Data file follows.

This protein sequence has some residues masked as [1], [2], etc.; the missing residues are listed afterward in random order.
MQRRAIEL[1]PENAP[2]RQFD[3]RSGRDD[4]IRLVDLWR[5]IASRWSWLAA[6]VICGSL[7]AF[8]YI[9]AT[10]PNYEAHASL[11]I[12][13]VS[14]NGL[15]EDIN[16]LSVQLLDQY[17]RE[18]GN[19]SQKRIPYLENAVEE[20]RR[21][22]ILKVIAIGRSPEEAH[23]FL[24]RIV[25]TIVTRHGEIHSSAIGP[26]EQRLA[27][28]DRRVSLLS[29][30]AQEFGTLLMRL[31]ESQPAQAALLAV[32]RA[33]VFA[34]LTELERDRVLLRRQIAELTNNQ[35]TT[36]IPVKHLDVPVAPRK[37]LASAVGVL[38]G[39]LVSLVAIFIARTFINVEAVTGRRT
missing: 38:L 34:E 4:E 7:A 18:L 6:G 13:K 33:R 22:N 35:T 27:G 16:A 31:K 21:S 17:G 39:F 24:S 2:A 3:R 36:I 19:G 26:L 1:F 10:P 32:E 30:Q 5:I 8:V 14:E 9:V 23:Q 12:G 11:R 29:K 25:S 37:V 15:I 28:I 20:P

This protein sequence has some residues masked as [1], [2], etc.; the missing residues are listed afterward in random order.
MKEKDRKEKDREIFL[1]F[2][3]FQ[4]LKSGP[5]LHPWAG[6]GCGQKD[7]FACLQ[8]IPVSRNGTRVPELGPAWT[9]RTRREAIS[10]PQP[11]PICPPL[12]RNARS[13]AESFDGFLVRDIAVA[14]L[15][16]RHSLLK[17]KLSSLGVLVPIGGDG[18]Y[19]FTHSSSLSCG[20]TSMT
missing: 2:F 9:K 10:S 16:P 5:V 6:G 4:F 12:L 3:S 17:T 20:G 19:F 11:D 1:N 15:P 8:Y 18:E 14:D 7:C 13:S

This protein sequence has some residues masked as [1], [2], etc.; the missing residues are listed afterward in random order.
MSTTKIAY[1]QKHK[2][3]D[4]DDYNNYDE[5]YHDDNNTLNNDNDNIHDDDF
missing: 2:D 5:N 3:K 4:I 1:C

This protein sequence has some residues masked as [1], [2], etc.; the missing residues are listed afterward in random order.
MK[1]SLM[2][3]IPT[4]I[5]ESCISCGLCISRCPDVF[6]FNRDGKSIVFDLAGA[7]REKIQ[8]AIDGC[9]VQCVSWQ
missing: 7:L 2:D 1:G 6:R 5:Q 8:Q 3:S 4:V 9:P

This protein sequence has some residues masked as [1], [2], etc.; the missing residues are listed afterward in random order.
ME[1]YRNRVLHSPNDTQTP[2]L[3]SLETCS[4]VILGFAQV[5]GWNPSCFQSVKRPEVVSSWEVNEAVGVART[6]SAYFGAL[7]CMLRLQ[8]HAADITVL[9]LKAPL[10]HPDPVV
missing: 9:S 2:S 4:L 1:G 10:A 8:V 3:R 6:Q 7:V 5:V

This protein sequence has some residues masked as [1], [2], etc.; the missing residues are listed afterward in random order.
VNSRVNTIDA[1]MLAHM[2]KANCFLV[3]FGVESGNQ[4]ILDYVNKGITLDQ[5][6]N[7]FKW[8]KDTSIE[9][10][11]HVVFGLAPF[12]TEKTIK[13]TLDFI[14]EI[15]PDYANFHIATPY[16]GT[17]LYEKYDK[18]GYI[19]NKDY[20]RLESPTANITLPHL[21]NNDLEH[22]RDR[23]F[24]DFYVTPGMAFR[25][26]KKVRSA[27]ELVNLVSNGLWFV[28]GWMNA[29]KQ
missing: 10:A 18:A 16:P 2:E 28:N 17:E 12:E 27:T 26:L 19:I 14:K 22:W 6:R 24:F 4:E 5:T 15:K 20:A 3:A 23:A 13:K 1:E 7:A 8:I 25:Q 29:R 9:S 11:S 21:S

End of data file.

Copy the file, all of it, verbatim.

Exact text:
This protein sequence has some residues masked as [1], [2], etc.; the missing residues are listed afterward in random order.
MQRRAIEL[1]PENAP[2]RQFD[3]RSGRDD[4]IRLVDLWR[5]IASRWSWLAA[6]VICGSL[7]AF[8]YI[9]AT[10]PNYEAHASL[11]I[12][13]VS[14]NGL[15]EDIN[16]LSVQLLDQY[17]RE[18]GN[19]SQKRIPYLENAVEE[20]RR[21][22]ILKVIAIGRSPEEAH[23]FL[24]RIV[25]TIVTRHGEIHSSAIGP[26]EQRLA[27][28]DRRVSLLS[29][30]AQEFGTLLMRL[31]ESQPAQAALLAV[32]RA[33]VFA[34]LTELERDRVLLRRQIAELTNNQ[35]TT[36]IPVKHLDVPVAPRK[37]LASAVGVL[38]G[39]LVSLVAIFIARTFINVEAVTGRRT
missing: 38:L 34:E 4:E 7:A 18:L 6:G 13:K 33:R 22:N 35:T 27:G 16:A 31:K 21:S 17:G 39:F 24:S 2:A 3:R 36:I 19:G 26:L 1:F 10:P 32:E 30:Q 5:I 8:V 14:E 9:V 23:Q 12:G 11:R 29:K 25:S 37:V 15:I 28:I 20:P

This protein sequence has some residues masked as [1], [2], etc.; the missing residues are listed afterward in random order.
MKEKDRKEKDREIFL[1]F[2][3]FQ[4]LKSGP[5]LHPWAG[6]GCGQKD[7]FACLQ[8]IPVSRNGTRVPELGPAWT[9]RTRREAIS[10]PQP[11]PICPPL[12]RNARS[13]AESFDGFLVRDIAVA[14]L[15][16]RHSLLK[17]KLSSLGVLVPIGGDG[18]Y[19]FTHSSSLSCG[20]TSMT
missing: 2:F 9:K 10:S 16:P 5:V 6:G 4:F 12:L 3:S 17:T 20:G 19:F 11:D 1:N 15:P 8:Y 18:E 14:D 7:C 13:S

This protein sequence has some residues masked as [1], [2], etc.; the missing residues are listed afterward in random order.
MSTTKIAY[1]QKHK[2][3]D[4]DDYNNYDE[5]YHDDNNTLNNDNDNIHDDDF
missing: 2:D 5:N 3:K 4:I 1:C

This protein sequence has some residues masked as [1], [2], etc.; the missing residues are listed afterward in random order.
MK[1]SLM[2][3]IPT[4]I[5]ESCISCGLCISRCPDVF[6]FNRDGKSIVFDLAGA[7]REKIQ[8]AIDGC[9]VQCVSWQ
missing: 7:L 2:D 1:G 6:R 5:Q 8:Q 3:S 4:V 9:P

This protein sequence has some residues masked as [1], [2], etc.; the missing residues are listed afterward in random order.
ME[1]YRNRVLHSPNDTQTP[2]L[3]SLETCS[4]VILGFAQV[5]GWNPSCFQSVKRPEVVSSWEVNEAVGVART[6]SAYFGAL[7]CMLRLQ[8]HAADITVL[9]LKAPL[10]HPDPVV
missing: 9:S 2:S 4:L 1:G 10:A 8:V 3:R 6:Q 7:V 5:V

This protein sequence has some residues masked as [1], [2], etc.; the missing residues are listed afterward in random order.
VNSRVNTIDA[1]MLAHM[2]KANCFLV[3]FGVESGNQ[4]ILDYVNKGITLDQ[5][6]N[7]FKW[8]KDTSIE[9][10][11]HVVFGLAPF[12]TEKTIK[13]TLDFI[14]EI[15]PDYANFHIATPY[16]GT[17]LYEKYDK[18]GYI[19]NKDY[20]RLESPTANITLPHL[21]NNDLEH[22]RDR[23]F[24]DFYVTPGMAFR[25][26]KKVRSA[27]ELVNLVSNGLWFV[28]GWMNA[29]KQ
missing: 10:A 18:A 16:P 2:E 28:N 17:E 12:E 27:T 26:L 19:I 14:K 22:W 6:R 24:F 4:E 5:T 15:K 20:A 3:A 23:A 13:K 1:E 7:A 8:I 25:Q 29:R 9:S 11:S 21:S